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web 2.0 and the organization

McKinsey Quarterly tackles web 2.0 in the enterprise. Don’t like the article. Building on an instantiation of change, rather than on change itself, seems rather silly to me. At points in the article, commons sense statements are offered like “Participatory technologies have the highest chance of success when incorporated into a user’s daily workflow” or “Companies often have difficulty maintaining the right balance of freedom and control”. The real task of organizational change is only briefly alluded to at the beginning of the article when the authors proclaim “they [web 2.0 tools] are inherently disruptive and often challenge an organization and its culture”. As stated in my paper on success and strategy in a digital world, the heart of the issue is about organizational change. I think we are at a stage where universities, corporations, and other organizations have to start looking at the long-term cycle of change we are currently experiencing. Blogs, wikis, and web 2.0 are only the current instantiation of change. What’s required is a “re-think” of what organizations are…and how employees/faculty and learners/customers are connected to each other. We’ve had five years of web 2.0 window dressing. It’s time to build a new structure.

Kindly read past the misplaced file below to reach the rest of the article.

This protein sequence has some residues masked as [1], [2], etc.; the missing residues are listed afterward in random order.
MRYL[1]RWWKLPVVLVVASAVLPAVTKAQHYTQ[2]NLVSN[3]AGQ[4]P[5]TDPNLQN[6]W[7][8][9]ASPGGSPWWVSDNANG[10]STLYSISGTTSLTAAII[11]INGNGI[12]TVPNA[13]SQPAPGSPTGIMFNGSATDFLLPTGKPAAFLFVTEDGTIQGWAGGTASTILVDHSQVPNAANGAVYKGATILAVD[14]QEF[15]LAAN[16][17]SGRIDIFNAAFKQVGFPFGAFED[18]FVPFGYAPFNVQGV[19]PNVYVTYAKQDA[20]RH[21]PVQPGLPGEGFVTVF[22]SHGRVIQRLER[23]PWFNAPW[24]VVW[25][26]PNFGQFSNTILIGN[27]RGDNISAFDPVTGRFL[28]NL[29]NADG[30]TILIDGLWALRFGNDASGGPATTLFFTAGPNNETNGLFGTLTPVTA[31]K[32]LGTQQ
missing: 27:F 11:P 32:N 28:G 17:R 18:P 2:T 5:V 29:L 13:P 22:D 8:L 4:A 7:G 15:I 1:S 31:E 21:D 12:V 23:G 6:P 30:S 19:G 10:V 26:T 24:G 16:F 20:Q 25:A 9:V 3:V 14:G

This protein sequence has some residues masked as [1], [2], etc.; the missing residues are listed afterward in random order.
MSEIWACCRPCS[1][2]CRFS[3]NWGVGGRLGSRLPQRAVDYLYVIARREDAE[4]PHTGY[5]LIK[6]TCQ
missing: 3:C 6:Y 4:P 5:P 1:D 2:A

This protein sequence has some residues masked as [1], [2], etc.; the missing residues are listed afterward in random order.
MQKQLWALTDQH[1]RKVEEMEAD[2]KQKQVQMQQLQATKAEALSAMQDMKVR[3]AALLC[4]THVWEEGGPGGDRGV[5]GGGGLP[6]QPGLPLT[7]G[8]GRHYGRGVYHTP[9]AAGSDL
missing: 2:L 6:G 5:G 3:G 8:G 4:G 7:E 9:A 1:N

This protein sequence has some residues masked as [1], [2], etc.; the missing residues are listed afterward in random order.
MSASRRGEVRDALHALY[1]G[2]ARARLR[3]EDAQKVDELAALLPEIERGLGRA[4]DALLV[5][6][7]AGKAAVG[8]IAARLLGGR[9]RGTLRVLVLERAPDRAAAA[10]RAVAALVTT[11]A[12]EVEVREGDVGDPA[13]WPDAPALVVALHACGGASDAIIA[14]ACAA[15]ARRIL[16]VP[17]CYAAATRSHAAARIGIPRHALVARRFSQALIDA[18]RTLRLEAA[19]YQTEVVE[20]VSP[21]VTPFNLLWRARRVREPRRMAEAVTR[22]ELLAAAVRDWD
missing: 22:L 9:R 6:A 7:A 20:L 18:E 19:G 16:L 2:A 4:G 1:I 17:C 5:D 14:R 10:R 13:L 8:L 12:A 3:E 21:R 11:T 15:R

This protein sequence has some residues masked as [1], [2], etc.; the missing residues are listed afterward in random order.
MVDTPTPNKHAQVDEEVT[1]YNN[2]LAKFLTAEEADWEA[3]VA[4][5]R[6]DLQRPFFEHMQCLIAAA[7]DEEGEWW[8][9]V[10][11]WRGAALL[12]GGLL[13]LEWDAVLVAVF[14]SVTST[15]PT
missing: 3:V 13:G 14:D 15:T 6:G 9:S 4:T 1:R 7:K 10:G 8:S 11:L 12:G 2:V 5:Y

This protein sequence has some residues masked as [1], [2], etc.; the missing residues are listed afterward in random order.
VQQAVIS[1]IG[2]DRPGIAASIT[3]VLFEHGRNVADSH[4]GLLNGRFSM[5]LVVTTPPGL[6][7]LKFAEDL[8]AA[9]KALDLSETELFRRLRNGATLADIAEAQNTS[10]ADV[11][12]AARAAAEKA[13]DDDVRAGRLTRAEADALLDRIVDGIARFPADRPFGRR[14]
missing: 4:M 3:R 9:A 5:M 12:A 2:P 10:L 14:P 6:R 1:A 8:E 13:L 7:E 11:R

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  1. [...] Talk CoPs or networked learning, and all that people think of is Web 2.0 technology and tools, the hype not really difficult to understand, given that major technology vendors are pushing for [...]